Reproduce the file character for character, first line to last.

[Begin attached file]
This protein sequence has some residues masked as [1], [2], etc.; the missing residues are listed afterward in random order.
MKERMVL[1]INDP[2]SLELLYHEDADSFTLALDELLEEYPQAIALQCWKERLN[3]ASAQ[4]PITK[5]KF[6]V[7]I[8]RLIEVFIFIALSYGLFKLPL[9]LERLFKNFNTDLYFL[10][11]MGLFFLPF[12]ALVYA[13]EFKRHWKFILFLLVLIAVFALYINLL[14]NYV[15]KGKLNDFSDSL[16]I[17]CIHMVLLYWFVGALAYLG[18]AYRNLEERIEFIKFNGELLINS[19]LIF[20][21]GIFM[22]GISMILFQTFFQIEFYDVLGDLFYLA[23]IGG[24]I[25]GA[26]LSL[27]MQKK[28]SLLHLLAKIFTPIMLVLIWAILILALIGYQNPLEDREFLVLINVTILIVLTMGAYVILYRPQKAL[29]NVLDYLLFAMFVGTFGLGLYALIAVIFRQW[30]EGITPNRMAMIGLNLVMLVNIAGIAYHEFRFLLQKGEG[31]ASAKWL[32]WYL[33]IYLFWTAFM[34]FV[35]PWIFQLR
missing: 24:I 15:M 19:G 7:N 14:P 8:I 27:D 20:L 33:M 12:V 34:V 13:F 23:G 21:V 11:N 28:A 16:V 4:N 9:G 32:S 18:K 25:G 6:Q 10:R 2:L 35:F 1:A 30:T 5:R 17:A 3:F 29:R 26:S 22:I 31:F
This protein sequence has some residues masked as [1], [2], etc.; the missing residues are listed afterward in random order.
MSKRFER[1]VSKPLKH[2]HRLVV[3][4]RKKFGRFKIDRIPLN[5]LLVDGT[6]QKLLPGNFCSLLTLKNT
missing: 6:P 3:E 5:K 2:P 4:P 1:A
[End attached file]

This protein sequence has some residues masked as [1], [2], etc.; the missing residues are listed afterward in random order.
MKERMVL[1]INDP[2]SLELLYHEDADSFTLALDELLEEYPQAIALQCWKERLN[3]ASAQ[4]PITK[5]KF[6]V[7]I[8]RLIEVFIFIALSYGLFKLPL[9]LERLFKNFNTDLYFL[10][11]MGLFFLPF[12]ALVYA[13]EFKRHWKFILFLLVLIAVFALYINLL[14]NYV[15]KGKLNDFSDSL[16]I[17]CIHMVLLYWFVGALAYLG[18]AYRNLEERIEFIKFNGELLINS[19]LIF[20][21]GIFM[22]GISMILFQTFFQIEFYDVLGDLFYLA[23]IGG[24]I[25]GA[26]LSL[27]MQKK[28]SLLHLLAKIFTPIMLVLIWAILILALIGYQNPLEDREFLVLINVTILIVLTMGAYVILYRPQKAL[29]NVLDYLLFAMFVGTFGLGLYALIAVIFRQW[30]EGITPNRMAMIGLNLVMLVNIAGIAYHEFRFLLQKGEG[31]ASAKWL[32]WYL[33]IYLFWTAFM[34]FV[35]PWIFQLR
missing: 24:I 15:M 19:G 7:N 14:P 8:I 27:D 20:L 33:M 12:V 34:V 13:F 23:G 21:V 11:N 28:A 16:V 4:N 9:G 32:S 18:K 25:G 6:Q 10:R 2:L 35:F 1:A 30:T 5:R 17:A 3:F 29:R 26:S 22:I 31:F
This protein sequence has some residues masked as [1], [2], etc.; the missing residues are listed afterward in random order.
MSKRFER[1]VSKPLKH[2]HRLVV[3][4]RKKFGRFKIDRIPLN[5]LLVDGT[6]QKLLPGNFCSLLTLKNT
missing: 6:P 3:E 5:K 2:P 4:P 1:A